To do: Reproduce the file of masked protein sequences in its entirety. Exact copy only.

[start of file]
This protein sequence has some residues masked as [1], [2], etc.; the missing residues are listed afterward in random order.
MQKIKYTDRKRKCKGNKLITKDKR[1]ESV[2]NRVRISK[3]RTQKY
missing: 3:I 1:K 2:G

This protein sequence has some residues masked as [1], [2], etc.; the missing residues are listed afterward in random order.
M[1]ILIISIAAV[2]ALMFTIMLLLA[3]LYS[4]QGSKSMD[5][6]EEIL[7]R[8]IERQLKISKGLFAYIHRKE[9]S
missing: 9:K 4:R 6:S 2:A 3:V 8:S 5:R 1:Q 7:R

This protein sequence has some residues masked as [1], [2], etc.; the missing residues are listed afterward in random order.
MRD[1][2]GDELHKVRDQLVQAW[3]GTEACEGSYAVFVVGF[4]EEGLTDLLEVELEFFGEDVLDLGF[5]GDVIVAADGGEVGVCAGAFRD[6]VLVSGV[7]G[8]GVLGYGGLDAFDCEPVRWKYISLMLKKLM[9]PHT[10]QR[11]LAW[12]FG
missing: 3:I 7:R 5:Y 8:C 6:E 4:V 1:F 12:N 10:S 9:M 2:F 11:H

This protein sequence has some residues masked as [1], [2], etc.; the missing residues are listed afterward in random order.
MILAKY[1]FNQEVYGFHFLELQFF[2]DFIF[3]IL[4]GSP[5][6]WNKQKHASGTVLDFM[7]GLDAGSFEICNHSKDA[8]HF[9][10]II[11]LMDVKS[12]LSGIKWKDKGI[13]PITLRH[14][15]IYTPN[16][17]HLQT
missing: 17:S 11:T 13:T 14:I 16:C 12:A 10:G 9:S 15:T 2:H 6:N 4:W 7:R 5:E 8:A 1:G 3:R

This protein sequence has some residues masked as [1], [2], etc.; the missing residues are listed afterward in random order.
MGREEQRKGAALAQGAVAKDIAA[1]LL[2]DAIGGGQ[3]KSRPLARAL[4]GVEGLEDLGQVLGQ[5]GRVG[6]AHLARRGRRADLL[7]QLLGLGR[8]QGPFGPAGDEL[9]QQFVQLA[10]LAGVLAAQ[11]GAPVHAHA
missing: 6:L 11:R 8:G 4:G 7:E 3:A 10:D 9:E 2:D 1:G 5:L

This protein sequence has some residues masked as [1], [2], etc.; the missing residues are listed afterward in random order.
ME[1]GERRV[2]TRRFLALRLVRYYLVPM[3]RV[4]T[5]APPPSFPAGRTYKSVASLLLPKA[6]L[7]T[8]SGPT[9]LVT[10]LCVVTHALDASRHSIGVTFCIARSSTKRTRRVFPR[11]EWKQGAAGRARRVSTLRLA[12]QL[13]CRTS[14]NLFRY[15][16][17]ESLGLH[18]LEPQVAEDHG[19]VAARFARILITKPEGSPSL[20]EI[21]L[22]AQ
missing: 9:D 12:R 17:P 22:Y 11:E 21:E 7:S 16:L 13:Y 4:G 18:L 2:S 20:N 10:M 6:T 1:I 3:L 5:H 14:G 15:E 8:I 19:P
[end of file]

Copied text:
This protein sequence has some residues masked as [1], [2], etc.; the missing residues are listed afterward in random order.
MQKIKYTDRKRKCKGNKLITKDKR[1]ESV[2]NRVRISK[3]RTQKY
missing: 3:I 1:K 2:G

This protein sequence has some residues masked as [1], [2], etc.; the missing residues are listed afterward in random order.
M[1]ILIISIAAV[2]ALMFTIMLLLA[3]LYS[4]QGSKSMD[5][6]EEIL[7]R[8]IERQLKISKGLFAYIHRKE[9]S
missing: 9:K 4:R 6:S 2:A 3:V 8:S 5:R 1:Q 7:R

This protein sequence has some residues masked as [1], [2], etc.; the missing residues are listed afterward in random order.
MRD[1][2]GDELHKVRDQLVQAW[3]GTEACEGSYAVFVVGF[4]EEGLTDLLEVELEFFGEDVLDLGF[5]GDVIVAADGGEVGVCAGAFRD[6]VLVSGV[7]G[8]GVLGYGGLDAFDCEPVRWKYISLMLKKLM[9]PHT[10]QR[11]LAW[12]FG
missing: 3:I 7:R 5:Y 8:C 6:E 4:V 1:F 12:N 10:S 9:M 2:F 11:H

This protein sequence has some residues masked as [1], [2], etc.; the missing residues are listed afterward in random order.
MILAKY[1]FNQEVYGFHFLELQFF[2]DFIF[3]IL[4]GSP[5][6]WNKQKHASGTVLDFM[7]GLDAGSFEICNHSKDA[8]HF[9][10]II[11]LMDVKS[12]LSGIKWKDKGI[13]PITLRH[14][15]IYTPN[16][17]HLQT
missing: 17:S 11:T 13:T 14:I 16:C 12:A 10:G 9:S 15:T 2:H 6:N 4:W 7:R 5:E 8:A 1:G 3:R

This protein sequence has some residues masked as [1], [2], etc.; the missing residues are listed afterward in random order.
MGREEQRKGAALAQGAVAKDIAA[1]LL[2]DAIGGGQ[3]KSRPLARAL[4]GVEGLEDLGQVLGQ[5]GRVG[6]AHLARRGRRADLL[7]QLLGLGR[8]QGPFGPAGDEL[9]QQFVQLA[10]LAGVLAAQ[11]GAPVHAHA
missing: 6:L 11:R 8:G 4:G 7:E 3:A 10:D 9:E 2:D 1:G 5:L

This protein sequence has some residues masked as [1], [2], etc.; the missing residues are listed afterward in random order.
ME[1]GERRV[2]TRRFLALRLVRYYLVPM[3]RV[4]T[5]APPPSFPAGRTYKSVASLLLPKA[6]L[7]T[8]SGPT[9]LVT[10]LCVVTHALDASRHSIGVTFCIARSSTKRTRRVFPR[11]EWKQGAAGRARRVSTLRLA[12]QL[13]CRTS[14]NLFRY[15][16][17]ESLGLH[18]LEPQVAEDHG[19]VAARFARILITKPEGSPSL[20]EI[21]L[22]AQ
missing: 9:D 12:R 17:P 22:Y 11:E 21:E 7:S 16:L 13:Y 4:G 18:L 2:S 20:N 10:M 6:T 1:I 3:L 5:H 14:G 15:E 8:I 19:P